The 29th of June will see hordes of people flocking to Buskett to partake in the annual L-Imnarja festivities. One of the island’s longest-celebrated feasts, it’s considered by many to be the most important on the Maltese calendar. Honouring the feasts of St. Peter and St. Paul, its traditions have changed quite a bit over the centuries, eventually settling on the collection of festivities we know today.
In light of this, Heritage Malta’s Taste History took the time to research and learn about six very old Maltese dishes that were believed to have been eaten at Imnarja across the years.
They then actually recreated and served these dishes to people at Taste Mnarja, which went down at the Grand Master’s Hunting Lodge last Sunday. A project piloted by the two Birgu museums – the Malta Maritime Museum and the Inquisitor’s Palace – Taste Mnarja aimed to recreate some of Malta’s old dishes. And when we say old, we really mean it; dishes from the 18th century made it onto the table!
But if you weren’t one of the lucky ones who managed to experience these pieces of history, don’t fret! The organisers released a booklet containing all the dishes, and even included a few recipes for those culinary enthusiasts who’d like to give them a go.
1. History Bites
This dish is a Maltese culturalist’s dream. Fresh irkotta, Maltese aged sheep’s cheese, indivia and air dried salsiccia would be perfectly delicious on their own, but when you add in some ħobż tal-maħlut and olive oil, you’ve got the best thing since sliced (Maltese!) bread.
2. Ġbejna tal-Hhascisc e rihh
In case we didn’t fangirl enough over ġbejna before, this dish takes the local favourite, wraps it in Hhascisc e rihh leaves (ħaxix ir-riħ) and then adds white wine to it.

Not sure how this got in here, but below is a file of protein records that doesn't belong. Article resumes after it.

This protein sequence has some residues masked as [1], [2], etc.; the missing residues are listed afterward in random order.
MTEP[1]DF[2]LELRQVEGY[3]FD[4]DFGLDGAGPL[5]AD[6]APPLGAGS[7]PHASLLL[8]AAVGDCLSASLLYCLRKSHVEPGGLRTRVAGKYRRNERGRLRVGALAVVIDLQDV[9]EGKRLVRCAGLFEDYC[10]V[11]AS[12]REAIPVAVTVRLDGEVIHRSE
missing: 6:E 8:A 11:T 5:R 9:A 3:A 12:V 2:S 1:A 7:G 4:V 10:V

And, as a testament to the work put in by Heritage Malta and the people at Muża, this recipe dates back to 1766!
3. L-Imqarrun tad-Dumnikani
A very distant relative to the modern-day carbonara, this pasta dish is served with fresh eggs, pepper and saffron. If your mouth isn’t watering yet, just take a look at these presentation skills.
4. An intermezzo of Aggiazzata di Limoni
Dating back to 1748, this iced lemon granita looks stunning, and judging by the recipe provided, seems easy enough to make at home.
You might need to Google what a quartuccio is, though.
5. Pasticcio con carne di Coniglio
We all know that the Maltese love a good fenkata, and even as far back as 1741, rabbit was used to create some spectacular dishes.
In this recipe, the meat is cooked into a pie along with various vegetables and herbs. And, again, presentation is a 10 out of 10.
6. Arangi Gelati
Thanks to the Knights of St. John, citrus fruits have become something of a staple on the Maltese Islands, and this orangey desert is the perfect tribute to that.
Dating back to 1748, this bitter orange sorbet has quite a few steps, but shouldn’t be too difficult to make at home with a little practice.
Have you ever tasted "Il-Ġbejna tal-Ħaxix u r-Riħ?" – A Maltese traditional lunch was served for the launch of this year's edition of #MNARJA2019 – 28-29 June 2019 @ Buskett.
Posted by Ambjent on Tuesday, June 25, 2019
This Saturday, the feast takes to the shade of Buskett for a celebration that goes back centuries
Heritage Malta, in collaboration with various government agencies, will be hosting many more events celebrating L-Imnarja, ranging from a fruit and vegetable exhibition to a dog show, and even a talk from the President of Malta, so there’s bound to be something for you and your family to get excited about.